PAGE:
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Restaurant Jobs Growth Sputtered in July as Republicans Still Hold Out on $600 Checks

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Unemployment in food and drinking places fell more slowly last month to 21.8 percent, while the overall jobless rate dropped to 10.2 percent

The interior of a closed diner, where chairs are overturned onto tables and bottles of ketchup, salt, and pepper are still propped onto tables
The interior of Odessa, a diner in New York’s East Village
Gary He/Eater

U.S. jobs growth has slowed as COVID-19 infections continue to ravage the country. Unemployment remains higher now than at any point during the Great Recession. Black, Asian, and Hispanic people are still having a harder time finding work than white people. And joblessness in the hospitality industry remains at Depression-era levels. Those were some of the key takeaways from the U.S. Labor Department’s July jobs report, which comes as the expiration of $600 pandemic checks pushes millions to to the brink of poverty.

Yet as Americans continue to suffer financially — and physically, with new daily COVID-19 cases exceeding 56,000 — Republicans and Democrats continue to remain at an impasse over whether to extend that benefit.

Here are some of the specifics from this morning’s report: the economy gained 1.8 million jobs in July, which is welcome news, but that’s less than half of the 4.5 million jobs the U.S. gained in June. Unemployment fell to 10.2 percent. The deceleration in jobs growth was even more pronounced in the hospitality industry, with that sector’s unemployment rate only improving 2.3 percentage points to a still-ghastly 21.8 percent.

The previous month, the number of out-of-work individuals in food and drinking places fell by 8.2 percent. The July number was the slowest decrease in restaurant industry joblessness since the pandemic began. That’s not a surprise, as this was the first report to come as a resurgent COVID-19 virus continued to force hospitality closures throughout the country. This is also the first jobs report to tally numbers after New York City announced that indoor dining would be put on hold for the foreseeable future.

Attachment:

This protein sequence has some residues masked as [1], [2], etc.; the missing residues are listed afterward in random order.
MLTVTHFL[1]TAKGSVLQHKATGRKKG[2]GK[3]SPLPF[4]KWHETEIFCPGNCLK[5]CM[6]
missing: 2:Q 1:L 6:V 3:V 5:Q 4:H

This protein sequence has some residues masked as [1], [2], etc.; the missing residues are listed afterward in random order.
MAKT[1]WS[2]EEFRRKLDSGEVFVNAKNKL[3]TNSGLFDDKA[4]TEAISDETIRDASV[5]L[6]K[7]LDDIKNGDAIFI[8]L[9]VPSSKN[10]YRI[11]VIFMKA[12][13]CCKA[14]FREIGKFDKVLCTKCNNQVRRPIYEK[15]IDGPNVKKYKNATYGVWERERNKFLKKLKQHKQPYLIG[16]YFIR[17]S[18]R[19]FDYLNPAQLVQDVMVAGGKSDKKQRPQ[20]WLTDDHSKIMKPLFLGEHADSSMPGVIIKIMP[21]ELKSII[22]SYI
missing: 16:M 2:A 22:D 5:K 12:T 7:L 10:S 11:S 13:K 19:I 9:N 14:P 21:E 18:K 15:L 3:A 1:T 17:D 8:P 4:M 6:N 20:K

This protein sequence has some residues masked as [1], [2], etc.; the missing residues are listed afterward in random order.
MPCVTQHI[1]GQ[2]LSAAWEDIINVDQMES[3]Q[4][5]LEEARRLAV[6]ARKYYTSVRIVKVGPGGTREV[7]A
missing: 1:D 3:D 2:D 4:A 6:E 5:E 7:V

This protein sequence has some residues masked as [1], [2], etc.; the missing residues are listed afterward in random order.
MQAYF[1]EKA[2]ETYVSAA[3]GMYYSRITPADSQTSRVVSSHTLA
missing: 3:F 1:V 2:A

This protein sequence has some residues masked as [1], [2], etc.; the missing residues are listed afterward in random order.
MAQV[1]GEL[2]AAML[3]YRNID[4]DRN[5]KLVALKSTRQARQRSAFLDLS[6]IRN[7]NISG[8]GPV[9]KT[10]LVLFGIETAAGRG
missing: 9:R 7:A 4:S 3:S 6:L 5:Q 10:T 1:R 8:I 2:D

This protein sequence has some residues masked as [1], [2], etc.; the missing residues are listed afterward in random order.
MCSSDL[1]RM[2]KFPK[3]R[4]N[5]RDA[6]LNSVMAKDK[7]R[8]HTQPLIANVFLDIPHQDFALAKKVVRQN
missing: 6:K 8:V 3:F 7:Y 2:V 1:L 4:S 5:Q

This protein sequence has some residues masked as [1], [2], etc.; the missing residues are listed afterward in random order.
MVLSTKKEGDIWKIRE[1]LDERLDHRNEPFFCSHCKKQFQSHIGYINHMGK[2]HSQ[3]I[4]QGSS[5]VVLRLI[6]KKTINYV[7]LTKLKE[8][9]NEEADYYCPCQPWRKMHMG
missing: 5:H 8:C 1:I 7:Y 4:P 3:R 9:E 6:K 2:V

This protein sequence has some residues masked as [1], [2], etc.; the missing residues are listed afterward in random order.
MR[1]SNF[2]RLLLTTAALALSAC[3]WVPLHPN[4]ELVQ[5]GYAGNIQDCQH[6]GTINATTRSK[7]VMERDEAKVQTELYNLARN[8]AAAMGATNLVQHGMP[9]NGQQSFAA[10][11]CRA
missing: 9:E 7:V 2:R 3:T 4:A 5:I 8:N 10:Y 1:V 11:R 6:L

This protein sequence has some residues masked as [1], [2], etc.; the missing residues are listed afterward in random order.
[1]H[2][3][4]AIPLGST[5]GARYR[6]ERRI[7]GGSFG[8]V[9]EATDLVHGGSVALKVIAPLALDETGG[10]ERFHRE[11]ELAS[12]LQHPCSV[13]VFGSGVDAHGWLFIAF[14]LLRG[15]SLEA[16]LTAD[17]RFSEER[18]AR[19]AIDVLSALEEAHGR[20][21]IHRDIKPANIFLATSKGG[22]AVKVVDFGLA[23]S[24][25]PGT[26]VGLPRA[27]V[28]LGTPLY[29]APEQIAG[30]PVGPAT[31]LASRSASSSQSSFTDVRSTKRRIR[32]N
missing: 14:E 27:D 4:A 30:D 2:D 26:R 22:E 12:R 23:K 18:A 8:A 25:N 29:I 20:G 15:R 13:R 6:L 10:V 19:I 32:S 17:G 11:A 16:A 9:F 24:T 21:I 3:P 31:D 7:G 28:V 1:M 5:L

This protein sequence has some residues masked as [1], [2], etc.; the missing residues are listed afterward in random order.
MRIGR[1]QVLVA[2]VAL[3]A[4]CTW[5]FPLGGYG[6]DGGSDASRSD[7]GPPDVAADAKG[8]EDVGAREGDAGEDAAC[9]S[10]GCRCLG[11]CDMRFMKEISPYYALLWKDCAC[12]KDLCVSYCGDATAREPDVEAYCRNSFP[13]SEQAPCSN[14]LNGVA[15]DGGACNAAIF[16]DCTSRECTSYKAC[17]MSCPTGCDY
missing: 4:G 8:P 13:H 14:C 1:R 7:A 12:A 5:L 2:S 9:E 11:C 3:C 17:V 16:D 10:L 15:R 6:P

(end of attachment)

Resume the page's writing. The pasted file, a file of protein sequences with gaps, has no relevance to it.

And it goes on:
Employment gains were also, unsurprisingly, uneven across demographics. White people and adult men were the only two categories where the jobless rate fell below 10 percent.

Unemployment only fell to 14.6 percent for Black people, and to 12.9 percent for Latinx workers. And to further drive home how asymmetrical any type of recovery has been across groups, consider the following: Asian unemployment was 2.8 percent last June, well below that of any other group. Now, Asian joblessness is at 12 percent, an improvement from June, but still nearly three percentage points lower than for white workers.

Congressional Democrats are likely to use many of these points to hammer home the need for an extension of the $600 enhanced unemployment checks that lapsed at the end of July.

Democrats voted for an extension of that program months ago, while Republicans argue for a smaller benefit as they believe it discourages workers from searching for jobs — even though today’s unemployment report suggested that many jobs won’t be coming back anytime soon. The number of workers unemployed from 15-26 weeks more than tripled in July from 1.9 million to 6.48 million, while the number of workers out of work for over half a year continued to rise as well, albeit marginally, from 1.39 million to 1.5 million.

Out-of-work New Yorkers are about to experience their second week without the enhanced $600 jobless benefit, which means waiters and other workers will have to revert to state unemployment benefits that sometimes pay about half the local minimum wage or roughly $7.60.

New York jobs data, incidentally, won’t be released until later in August, but new unemployment claims for the city, and for statewide restaurant jobs, showed little week-to-week improvement over the last month. By the end of June, New York City unemployment had risen to 20.4 percent.

Any increase in unemployment would come at a tough time for city residents as well as a food infrastructure operating under stress. As of April 3.35 million more residents enrolled in SNAP, formerly known as food stamps, an increase of about 26 percent, according to government figures.

The city had about 800 food pantries, according to MarketWatch, before the pandemic, which folks rely on to make up for shortfalls in government assistance programs. By the peak of the local pandemic in April, about a third of them closed, according to the Food Bank of New York.

Even before the pandemic, over 27 percent of Bronx residents were earning poverty wages, per Census data. By the end of June, over a quarter of that borough’s residents were unemployed.

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